It would be easy to describe the Flemings as some sort of neocolonialists. But almost everyone in Belize is a colonialist of some sort. The original Maya inhabitants declined, probably in the face of cataclysmic climate change, leaving behind a small number of descendants. They were joined over the past centuries by a rich mixture of accidental, adventurous and forced immigrants whose progeny have produced an even richer mixture.

The first newcomers were English buccaneers, followed by loggers, slaves, sons and daughters of the Empire, refugees from disappointing lives and inimical regimes, and even a deputy chairman of the Conservative Party, the enterprising Lord Ashcroft, who famously based his financial services operation in Belize City.

On our Sunday at Chaa Creek, a family arrived for lunch – father and son in neat, short-sleeved shirts and dungarees, mother and daughter in spotted frocks. They were members of the strict Protestant Mennonite sect, and looked like a throwback to the American Midwest of the Fifties. It was during this decade that Mennonites first arrived from the United States looking for a society with fewer distractions and demands on their simple lives.

The Mennonites have prospered in Belize. But the old enemy, change, keeps on. Many are becoming more outgoing, more secular; and, in one of those little ironies in which the Great Scriptwriter seems to specialise, oil has been discovered on Mennonite land. It seems a wider symptom and symbol for Belize. Already, despite much opposition, which included the Flemings, a big hydroelectric dam has been built for the government upstream on the Macal River. Carbon footprints threaten nothing more closely than tourism, which accounts for one fifth of Belize’s gross domestic product.

The Flemings remain indefatigable. Mick, now 60, has just bought his first microlight. They were building a grand new swimming pool while we were there. He was also engaged in constructing a lake and finding a Mayan family to run his organic farm in the traditional way.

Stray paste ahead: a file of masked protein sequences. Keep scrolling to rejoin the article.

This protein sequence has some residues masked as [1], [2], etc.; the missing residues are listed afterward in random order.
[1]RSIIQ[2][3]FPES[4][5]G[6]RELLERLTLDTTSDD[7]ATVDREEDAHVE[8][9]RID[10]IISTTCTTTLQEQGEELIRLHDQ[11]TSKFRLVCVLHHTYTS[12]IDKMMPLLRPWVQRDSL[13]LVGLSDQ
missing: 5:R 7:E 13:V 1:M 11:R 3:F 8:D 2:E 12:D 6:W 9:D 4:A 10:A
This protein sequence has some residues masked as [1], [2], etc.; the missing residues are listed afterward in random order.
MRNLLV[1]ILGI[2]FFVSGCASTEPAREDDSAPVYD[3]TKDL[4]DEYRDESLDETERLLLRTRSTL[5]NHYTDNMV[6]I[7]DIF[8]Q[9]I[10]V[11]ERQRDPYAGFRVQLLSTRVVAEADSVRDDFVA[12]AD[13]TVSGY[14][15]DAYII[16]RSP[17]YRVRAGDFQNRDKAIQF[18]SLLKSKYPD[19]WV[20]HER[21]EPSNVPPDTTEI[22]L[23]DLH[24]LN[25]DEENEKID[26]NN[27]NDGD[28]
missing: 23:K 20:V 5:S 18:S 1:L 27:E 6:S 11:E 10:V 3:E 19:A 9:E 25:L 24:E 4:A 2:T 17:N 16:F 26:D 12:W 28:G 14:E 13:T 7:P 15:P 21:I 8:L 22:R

If you and your family, like mine, prefer jungle light to jungle heavy, this could be the place for you. There are instructive outings rather than extreme sports, as well as bird watching, night walks to spot kinkajou and armadillo, and Mayan ruins from which to gaze across to the temples of Xunantunich and think ozymandian thoughts. (Trips are also available to the mighty Tikal across the Guatemala border). And I did have another moment of excitement, when I almost turned the canoe over trying to disembark. Fortunately, Brian was up to it, as you would expect from a former member of the Belizean special services.

Some may prefer the anonymity of a less proprietorial enterprise. It is true that Chaa Creek does have an entertaining touch of (an efficiently run) Fawlty Towers about it: slight differences of approach between Mick and Lucy were entertainingly demonstrated by a handrail that was repeatedly repainted in the favoured shade of each until it was removed altogether.

But they did sit happily in the company of my 13-year old, and submitted enthusiastically to my 17-year old’s repertoire of magical effects, including his famous watch-stopping trick. And Lucy showed Sybil-like perspicacity in divining instantly that the more bracing (and economical) jungle experience of the River Camp (simpler cabins, shared shower and lavatory blocks, hurricane lamps) would not be “quite right” for us. The look, too, on Mick’s face as he mentioned that some guests had complained about gecko droppings from a cabin’s thatched roof was uncannily Basil-esque: “What do they expect? It’s the jungle!”

There again, you might be attracted by the celebrity of Francis Ford Coppola, the film director and Central America’s most famous hotelier, who has two well-regarded establishments in Belize. I think I prefer Mick’s style: when he entertained Mr Coppola to dinner, he forgot the great man’s connection with Apocalypse Now and confided, as loudly and endearingly as usual, “Christ! Slept straight through that one!


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  • Mack said:

    Very nice post. The realm of Maya spread across 1,00,000 sq.miles.Rio Azul is comprised mostly of noble military families along with their assistants, servers and retainers.The Dams –the largest in the Maya area preserved water for the arid season. Rio Azul had a concentration of 350 large buildings and huge memorial temples.Rio Azul appears to have been abandoned in 535 A.D. mostly due to the civil war period. For more details refer Rio Azul